How to determine which type of yeast to use and the amount?
First and foremost it is important to understand that the answer is highly dependent on the conditions: there is no right or wrong yeast or right or wrong amount. It all depends: we have to establish the method we are going to use and consequently reverse engineer the yeast requirements. This article is not meant as a replacement for doing our own research or our own experiments. It is a starting point for getting the results we want.
Is commercial yeast bad for our health? Should we use it in small amounts?
Let’s clear some misconceptions first: yeast is not bad for health. In fact, it is impossible to cook a pizza without killing the yeast in the oven and consequently, our health cannot be affected. Nothing would survive above 60° C (140° F). The argument in favor of using a small amount of yeast and its connection to a better quality or healthier pizza is wrong. Not only does yeast die in the oven, but it also multiplies exponentially when we do the leavening. So if, for example, we use less yeast we will inevitably do the leavening at a higher temperature and/or for a longer time, and we will let the yeast multiply as we ferment. So what is the point? Just because we added less yeast, it doesn’t mean there is less yeast once the dough is ready to be used.
Does the amount of yeast even matter? Or can we add as much we like?
It absolutely matters, certain processes are executed successfully when done with specific amounts of yeast. Changing the yeast amount can lead to a different outcome or a disappointing pizza. After all, there are good reasons why Piergiorgio Giorilli coded the biga specifying the usage of 1% of fresh yeast and fermentation of 18h at 18° C (64° F). There are lots of reactions happening inside the dough, and rigorous experimentation done by experts cannot be replaced with a couple of tests at home and a self-made recipe. Even if we do a simple direct dough the yeast amount matters because we want the dough balls of the correct size when we need to use them.
How different is fresh yeast compared to dry yeast? Is it correct to use 1/3 of the yeast amount when we replace the fresh yeast with dry yeast?
Fresh and dry yeast is made by the same kind of living organism: Saccharomyces. The results are not identical, but comparable. In theory, it sounds correct to use 1/3 amount since 2/3 of fresh yeast content is water, which obviously dries up in the case of dry yeast. In reality, this is not correct: in fact, yeast loses some power while drying and it activates a bit slower once in use. Basically, when we use dry yeast we have to use 50-60% of the amount of the fresh one (please notice that the conversion might not be identical for different processes).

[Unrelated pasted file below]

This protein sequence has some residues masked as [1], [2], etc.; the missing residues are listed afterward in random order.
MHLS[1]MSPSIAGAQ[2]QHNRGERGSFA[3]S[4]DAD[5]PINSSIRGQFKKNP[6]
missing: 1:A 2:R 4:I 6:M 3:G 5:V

So what is the correct yeast amount?
The pragmatic answer is: the amount that is required, for the specific process to get the correct size of dough balls (and bulk size if we do bulk fermentation). Consequently, we can say that the amount is wrong in case that, by the end of the process, the dough balls are not well grown or collapsed (and bulk size, if we do bulk fermentation). The amount ranges quite a bit: from way under 0.1% to over 1% of the total flour.
So how to decide the yeast amount? Let’s see some practical examples, Please note, the amounts below are not accurate since it depends on the exact temperature and leavening time.
For direct dough it depends on how we want to ferment: if we go for a room temperature leavening, we can use a small amount of yeast (for example 0.1%). We’ll be ready to make our pizza in 8-24h.
If we do cold fermentation we can use a higher amount (for example 0.3%) and the fermentation would be longer: 24-48h or so.
With biga we don’t really decide the yeast amount, but we decide the biga percentage in the dough. Now assuming that we go for Giorilli biga with 1% yeast, we can go for a percentage of biga between 30 to 100%. If we decide to go for 30% we have a dough that we can cold ferment for around 24h. On the other end if we go for 100% we probably have just 6-10h of fermentation time. In this case, considering the high yeast amount, we might have to skip the bulk fermentation or reduce it to 30-60 min to avoid overgrowth.
Dealing with the sponge is similar to dealing with biga, except for the fact that the yeast amount in the sponge varies a bit: 0.8-1%, and consequently it might take a couple of extra hours to grow.
Poolish can be done with different yeast amounts in consideration of the duration of the poolish.
Doing a 2h poolish requires a lot more yeast compared with an 18h poolish. Generally speaking, a longer poolish will give better results, so if we have the time we should do a 12-18h poolish that contains a moderate amount of yeast. Before making the dough we should choose a poolish amount and then we might decide to add yeast while kneading. If, for example, we use 0.2% yeast and we use 50% poolish, our total yeast amount will be 0.1% which is small. So we can easily add more to the dough, maybe 0.2-0.5%: the leavening time ranges again between 6-24h.
What about pizza apps?
When we input data in a pizza calculator we put certain amounts and leavening temperatures. The calculator does not include the dough closure temperature and doesn’t consider the type of containers used. Both factors impact the results significantly. In other words, pizza apps cannot be accurate because the input options are insufficient to determine the results.